AN: For those of you who haven't read Justin Richards' The Resurrection Casket, well, shame on you. But you don't really have to have read it to understand this story – there're a few returning characters, that's all, because I couldn't trust myself to make up non-annoying OCs. (Then again, I can't trust myself to make up non-annoying plots, but bear with me…)
This story will probably take a long time to be updated. Because I'm a bad person who starts a lot of stories and then takes months to get back to them. But it will happen. Slowly.
Until then – enjoy!
Reviews are love!
"I'm going to go into space one day – just you wait and see."
Assisting a pilot in a large commercial spaceport was not the kind of life Jimm had had in mind when he'd dreamed of the spaceways. The twelve-year-old boy he'd been back then had longed for the taste of adventure, however much his uncle had tried to persuade him it wasn't always like that out there.
Since he'd found out who he really was – and what that meant – he'd wondered if he should feel different…but the truth was, he didn't. He was still just Jimm, the boy who grew up in his uncle's home and was fascinated by tales of robots and pirates. He was the sum of his upbringing, not his past, and whoever he had been, it was forgotten.
Seven years ago now, seven years since his life got turned upside down, just for that one instant. Jimm was now nineteen, a tall lad, still on the skinny side, his blue eyes still just as piercing and inquisitive. Curiousity was a trait he had kept since his childhood, and so was the unfortunate ability to get into trouble. Mostly with his boss.
He'd been late in this morning, and managed to follow that by upsetting some port inspectors, and breaking his boss' vidcom. Was it his fault, he protested, that he'd grown up on a planet where nothing electrical worked? It was no wonder he was having trouble adjusting.
Yes, his boss had said, but if he didn't adjust soon he'd be doing his apprenticeship in some other spaceport, under some other pilot who didn't mind taking on a completely green, inexperienced young boy to help him. And, he added, there weren't many like him.
Which was why Jimm was, for the time being, hiding in a cupboard.
The TARDIS seemed to have developed a fetish for landing in cupboards recently. First Krop Tor, then Recenta, then Ko, and now here. Wherever 'here' was.
The Doctor bit his lip on the "Here we are then!" that was about to slip out of his mouth as he pulled open the ship's doors.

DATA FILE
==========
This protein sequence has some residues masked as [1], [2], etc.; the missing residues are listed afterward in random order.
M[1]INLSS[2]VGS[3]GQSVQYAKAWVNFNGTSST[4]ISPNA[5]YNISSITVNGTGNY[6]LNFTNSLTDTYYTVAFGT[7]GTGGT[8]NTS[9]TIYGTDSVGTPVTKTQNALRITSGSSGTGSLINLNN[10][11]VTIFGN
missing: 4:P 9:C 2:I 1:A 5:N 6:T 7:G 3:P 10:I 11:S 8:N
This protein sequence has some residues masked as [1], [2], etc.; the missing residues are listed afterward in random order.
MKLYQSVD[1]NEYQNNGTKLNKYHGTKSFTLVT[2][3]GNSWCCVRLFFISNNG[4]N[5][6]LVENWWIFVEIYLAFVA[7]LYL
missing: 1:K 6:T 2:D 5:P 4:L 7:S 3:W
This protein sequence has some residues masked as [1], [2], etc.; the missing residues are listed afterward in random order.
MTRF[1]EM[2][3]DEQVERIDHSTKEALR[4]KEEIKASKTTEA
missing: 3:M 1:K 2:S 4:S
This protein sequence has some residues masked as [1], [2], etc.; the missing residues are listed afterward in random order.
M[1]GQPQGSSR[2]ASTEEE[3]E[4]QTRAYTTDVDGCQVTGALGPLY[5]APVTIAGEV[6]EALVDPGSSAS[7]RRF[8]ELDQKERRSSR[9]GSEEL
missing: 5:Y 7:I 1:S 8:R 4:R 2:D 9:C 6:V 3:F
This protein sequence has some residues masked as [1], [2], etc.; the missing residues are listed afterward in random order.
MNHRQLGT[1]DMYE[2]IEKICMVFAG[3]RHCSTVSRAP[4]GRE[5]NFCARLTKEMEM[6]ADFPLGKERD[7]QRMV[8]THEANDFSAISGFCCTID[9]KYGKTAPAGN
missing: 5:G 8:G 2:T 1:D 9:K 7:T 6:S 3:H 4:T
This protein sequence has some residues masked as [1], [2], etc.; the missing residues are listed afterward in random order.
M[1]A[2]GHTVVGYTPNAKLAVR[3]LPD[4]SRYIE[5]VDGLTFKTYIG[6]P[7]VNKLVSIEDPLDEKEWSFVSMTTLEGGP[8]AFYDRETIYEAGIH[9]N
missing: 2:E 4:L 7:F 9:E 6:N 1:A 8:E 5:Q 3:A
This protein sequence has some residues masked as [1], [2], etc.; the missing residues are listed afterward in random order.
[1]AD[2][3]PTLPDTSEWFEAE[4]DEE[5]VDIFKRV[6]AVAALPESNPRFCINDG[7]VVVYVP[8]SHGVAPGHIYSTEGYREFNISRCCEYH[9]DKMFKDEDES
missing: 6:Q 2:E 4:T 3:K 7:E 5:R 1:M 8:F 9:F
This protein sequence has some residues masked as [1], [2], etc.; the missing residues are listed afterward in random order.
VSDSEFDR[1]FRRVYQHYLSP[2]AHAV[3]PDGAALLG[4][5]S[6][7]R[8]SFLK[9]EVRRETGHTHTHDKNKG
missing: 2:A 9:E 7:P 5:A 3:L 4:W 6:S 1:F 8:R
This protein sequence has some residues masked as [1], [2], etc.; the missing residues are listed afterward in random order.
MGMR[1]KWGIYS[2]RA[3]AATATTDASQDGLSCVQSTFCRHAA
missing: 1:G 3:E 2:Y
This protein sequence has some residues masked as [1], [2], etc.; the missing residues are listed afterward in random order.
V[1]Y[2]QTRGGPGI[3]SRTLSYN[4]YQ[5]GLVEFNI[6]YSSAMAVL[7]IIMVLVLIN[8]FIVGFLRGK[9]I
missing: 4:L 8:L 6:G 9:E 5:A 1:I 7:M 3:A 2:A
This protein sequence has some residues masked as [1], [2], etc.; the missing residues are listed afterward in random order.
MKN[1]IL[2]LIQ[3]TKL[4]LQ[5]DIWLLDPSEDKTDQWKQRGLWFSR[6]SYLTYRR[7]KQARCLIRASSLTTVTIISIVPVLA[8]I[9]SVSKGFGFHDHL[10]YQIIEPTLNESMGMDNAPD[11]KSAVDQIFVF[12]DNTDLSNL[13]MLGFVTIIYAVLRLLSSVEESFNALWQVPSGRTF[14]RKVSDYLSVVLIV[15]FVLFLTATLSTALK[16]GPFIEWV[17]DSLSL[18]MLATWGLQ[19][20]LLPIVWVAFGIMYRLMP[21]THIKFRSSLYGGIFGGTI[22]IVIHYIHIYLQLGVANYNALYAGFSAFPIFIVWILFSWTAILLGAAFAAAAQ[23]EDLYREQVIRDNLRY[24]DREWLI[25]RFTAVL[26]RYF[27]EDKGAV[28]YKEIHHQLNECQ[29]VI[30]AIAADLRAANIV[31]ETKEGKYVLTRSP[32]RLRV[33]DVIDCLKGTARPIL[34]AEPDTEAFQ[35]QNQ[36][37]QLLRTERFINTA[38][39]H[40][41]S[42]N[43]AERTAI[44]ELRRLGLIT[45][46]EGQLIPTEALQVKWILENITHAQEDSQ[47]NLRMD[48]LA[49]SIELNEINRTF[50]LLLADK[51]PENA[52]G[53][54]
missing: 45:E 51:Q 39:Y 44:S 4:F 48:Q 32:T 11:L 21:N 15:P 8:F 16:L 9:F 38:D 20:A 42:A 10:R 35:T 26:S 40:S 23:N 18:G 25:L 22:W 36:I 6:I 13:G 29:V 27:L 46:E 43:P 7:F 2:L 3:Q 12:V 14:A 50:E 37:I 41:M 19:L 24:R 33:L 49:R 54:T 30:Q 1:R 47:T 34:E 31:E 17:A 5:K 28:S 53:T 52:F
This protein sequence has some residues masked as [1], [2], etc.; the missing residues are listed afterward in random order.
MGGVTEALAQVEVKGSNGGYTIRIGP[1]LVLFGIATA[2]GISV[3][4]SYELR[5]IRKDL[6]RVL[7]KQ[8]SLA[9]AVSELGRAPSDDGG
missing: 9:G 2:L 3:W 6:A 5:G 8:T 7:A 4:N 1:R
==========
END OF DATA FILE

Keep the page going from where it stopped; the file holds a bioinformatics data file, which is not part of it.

Here I am then, he thought instead.
This cupboard seemed to be a storage cupboard – or maybe a storage room – cleaning equipment and spare parts littered the floor and various shelves.
Otherwise, it was empty.
There was a cough, and the Doctor turned round to see a tall, skinny young man, half hidden behind the dusty shelves, dressed in a black uniform with a white insignia embroidered on the shirt.
Something about him was…vaguely familiar.
"Hello," he said, "It's you, isn't it?"
The Doctor gave a grin. "I don't know about that," he said, "But I'm me, sure enough."
"No, but it's you," the young lad repeated, "You're the Doctor."
"Yes I am," the Doctor replied, the grin starting to fade. "But…do I..."
He trailed off, staring intently at the other man, trying to remember. That face, not so long ago, but much younger, a small boy, and those eyes…the same as ever. "You're… Jimm!"
"That's right." Jimm gave a wide smile to match the Doctor's. "Long time, no see."
The Doctor frowned. "Yes, how long's it been for you?"
"Seven years, give or take."
"Hmm," the Doctor nodded. "So how've you been? Got a job, I see? Nice and respectable?"
Jimm laughed. "Yes, I'm doing it the right way this time. Learning to fly ships properly. Doing an apprenticeship." He sighed.
The Doctor smiled. "A lot of waiting around and being bossed about by the 'proper' pilot?"
"You bet," said Jimm.
"You just wait," the Doctor said warmly, "One day, you're going to be brilliant. Out there…amongst the stars… The universe is waiting for someone like you."
Suddenly he sprung towards Jimm, arms outstretched, "It's good to see you."
The young man returned his embrace. "You too."